BRP looks beyond snowmobiles | The press

Cargo bikes, small light vans and scooters… In the not too distant future, these products could come out of the BRP factories. Looking beyond recreational vehicles, boats and electric motorcycles, the Quebec multinational isn’t closing doors. The company offered a taste of its strategy during its investor day on Wednesday.

Posted yesterday at 7:00am

Julian Arsenal

Julian Arsenal
The press

plan for diversification

The novelties will not be limited to electric motorcycles, which will be offered in two years. The maker of Ski-Doo, Sea-Doo, and Can-Am is already eyeing other niches, including mobility services. The Valcourt company estimates these new markets, where it is not present, at 70 billion.

“These are different products than recreational vehicles, boats and motorcycles,” José Boisjoli, BRP’s President and CEO, told analysts attending the event. “I can only tell you that we are working on it. »


IMAGE FROM THE DOCUMENT SUPPLIED BY BRP

BRP’s presentation to investors gives a taste of what the company is investigating.

He refused to open up his game further, some questions are still open at this point. The investor presentation included a slide to illustrate the range of options, but the company declined to say which would be preferred. There will be electric models, Mr Boisjoli assures, without closing the door on internal combustion engines.

By the end of 2026, BRP aims to electrify its existing product line.

calm the game

The pandemic has greatly benefited BRP, which, like its peers, has seen skyrocketing demand for recreational vehicles valued by consumers who are restricted in their travels.

With interest rates rising and recession fears, some are wondering whether consumers will continue to have the spare budget to afford snowmobiles and other recreational vehicles. BRP reiterated that growth would continue. Why ? Mainly because the clientele is getting younger and more diverse, says BRP.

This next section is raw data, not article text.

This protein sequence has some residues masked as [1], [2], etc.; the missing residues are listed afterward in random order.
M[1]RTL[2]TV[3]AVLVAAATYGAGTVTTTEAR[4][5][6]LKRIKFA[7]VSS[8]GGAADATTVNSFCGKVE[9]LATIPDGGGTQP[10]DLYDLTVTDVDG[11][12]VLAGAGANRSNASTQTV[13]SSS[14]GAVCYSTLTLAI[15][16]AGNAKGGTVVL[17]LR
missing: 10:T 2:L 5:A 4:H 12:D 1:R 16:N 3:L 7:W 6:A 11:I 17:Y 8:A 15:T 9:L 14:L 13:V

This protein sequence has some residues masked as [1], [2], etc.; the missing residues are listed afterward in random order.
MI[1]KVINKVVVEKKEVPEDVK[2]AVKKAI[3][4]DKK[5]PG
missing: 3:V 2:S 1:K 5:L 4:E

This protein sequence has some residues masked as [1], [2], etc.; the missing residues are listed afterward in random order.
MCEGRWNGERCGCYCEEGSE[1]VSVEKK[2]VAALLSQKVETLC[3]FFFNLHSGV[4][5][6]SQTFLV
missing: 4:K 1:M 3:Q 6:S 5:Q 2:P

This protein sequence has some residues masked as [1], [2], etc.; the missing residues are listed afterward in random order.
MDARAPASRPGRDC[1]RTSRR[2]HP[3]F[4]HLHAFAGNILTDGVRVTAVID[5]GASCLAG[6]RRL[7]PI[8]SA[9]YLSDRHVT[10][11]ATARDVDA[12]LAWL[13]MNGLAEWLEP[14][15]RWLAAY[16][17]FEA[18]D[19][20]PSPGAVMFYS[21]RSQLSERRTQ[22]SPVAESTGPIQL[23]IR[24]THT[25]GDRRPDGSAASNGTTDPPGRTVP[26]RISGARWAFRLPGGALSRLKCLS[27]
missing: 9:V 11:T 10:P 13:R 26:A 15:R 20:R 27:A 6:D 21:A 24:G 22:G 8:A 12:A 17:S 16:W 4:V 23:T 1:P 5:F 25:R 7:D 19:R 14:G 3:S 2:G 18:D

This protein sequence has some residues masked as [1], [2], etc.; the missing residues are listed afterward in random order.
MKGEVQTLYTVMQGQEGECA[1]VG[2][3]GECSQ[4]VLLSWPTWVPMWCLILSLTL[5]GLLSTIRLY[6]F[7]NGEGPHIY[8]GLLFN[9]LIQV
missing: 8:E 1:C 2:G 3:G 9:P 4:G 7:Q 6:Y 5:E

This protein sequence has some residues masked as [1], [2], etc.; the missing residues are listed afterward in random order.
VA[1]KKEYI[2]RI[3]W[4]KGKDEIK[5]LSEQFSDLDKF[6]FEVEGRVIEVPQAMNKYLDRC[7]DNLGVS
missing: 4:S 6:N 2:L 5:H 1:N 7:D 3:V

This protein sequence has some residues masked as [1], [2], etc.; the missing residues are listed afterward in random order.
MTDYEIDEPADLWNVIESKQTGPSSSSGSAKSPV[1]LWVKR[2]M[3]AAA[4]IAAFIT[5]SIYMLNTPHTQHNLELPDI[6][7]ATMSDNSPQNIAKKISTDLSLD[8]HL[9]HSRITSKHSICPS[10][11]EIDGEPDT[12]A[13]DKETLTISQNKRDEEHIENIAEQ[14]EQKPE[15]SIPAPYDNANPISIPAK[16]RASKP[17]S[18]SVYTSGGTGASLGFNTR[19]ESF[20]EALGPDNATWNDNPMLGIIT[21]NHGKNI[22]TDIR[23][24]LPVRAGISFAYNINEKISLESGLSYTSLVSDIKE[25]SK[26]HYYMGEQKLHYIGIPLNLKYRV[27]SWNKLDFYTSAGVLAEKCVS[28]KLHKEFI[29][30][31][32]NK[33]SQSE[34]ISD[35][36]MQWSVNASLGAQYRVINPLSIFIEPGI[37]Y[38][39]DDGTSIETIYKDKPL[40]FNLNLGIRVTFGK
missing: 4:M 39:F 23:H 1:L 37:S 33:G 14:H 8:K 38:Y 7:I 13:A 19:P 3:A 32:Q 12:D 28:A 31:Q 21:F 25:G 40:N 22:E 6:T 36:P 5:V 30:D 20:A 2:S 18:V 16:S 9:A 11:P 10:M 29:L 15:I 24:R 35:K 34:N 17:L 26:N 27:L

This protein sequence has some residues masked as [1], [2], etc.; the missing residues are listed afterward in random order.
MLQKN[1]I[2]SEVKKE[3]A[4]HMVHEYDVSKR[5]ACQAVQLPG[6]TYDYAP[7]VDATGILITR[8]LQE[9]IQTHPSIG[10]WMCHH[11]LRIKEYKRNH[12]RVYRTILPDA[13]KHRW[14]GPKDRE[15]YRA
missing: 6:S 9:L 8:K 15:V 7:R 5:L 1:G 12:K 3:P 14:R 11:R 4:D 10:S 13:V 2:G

Citing data compiled by the company IMI, within 10 years women should make up 45% of BRP’s total clientele, compared to 22% today. The weight of 18-34 year olds is expected to increase from 25% to 55% over the same period.

According to IMI, recreational vehicles are also more popular with cultural communities. Additionally, inventories at retailers are down about 60% from pre-pandemic levels. There is no question of cutting back production in the short term.

“If there were a slowdown, we could continue to deliver,” said CFO Sébastien Martel. We wouldn’t have to slow down production. This would make it easier for us to weather a downturn, if there is one. »

“Positive” indicators

Despite the uncertainty, BRP expects revenue to be between $12 billion and $12.5 billion by the end of fiscal 2025. Adjusted earnings per share will range between $13.50 and $14.50.

At the time its plan was unveiled, the recreational vehicle maker was projecting sales of at least $9.5 billion with normalized earnings per share of $7.50.

“In the short term, there is a lot of uncertainty about inflation, interest rates and gas prices, but medium and long-term indicators are positive,” says Mr. Boisjoli. All this gives us the certainty of achieving the plan’s objectives. »


PHOTO ANDRÉ PICHETTE, LA PRESSE ARCHIVE

Jose Boisjoli, President and CEO of BRP

The forecast was welcomed by analysts. Despite the current context, there is still “a lot of gas in the tank”, even if some fear a “profit spike”, estimates Scotiabank’s George Doumet.

“The upshot of this Investor Day is that we don’t expect that to happen this year. [ou l’année prochaine] ‘ he wrote in a note.

On the Toronto Stock Exchange, BRP shares closed at $82.93 on Wednesday, up $1.74, or 2.14%. Since the beginning of the year, the stock has lost around 24% in value. The stock had peaked around $130 last September.

Learn more

  • 2300
    Number of dealers worldwide where BRP products are sold

    SOURCE: BRP

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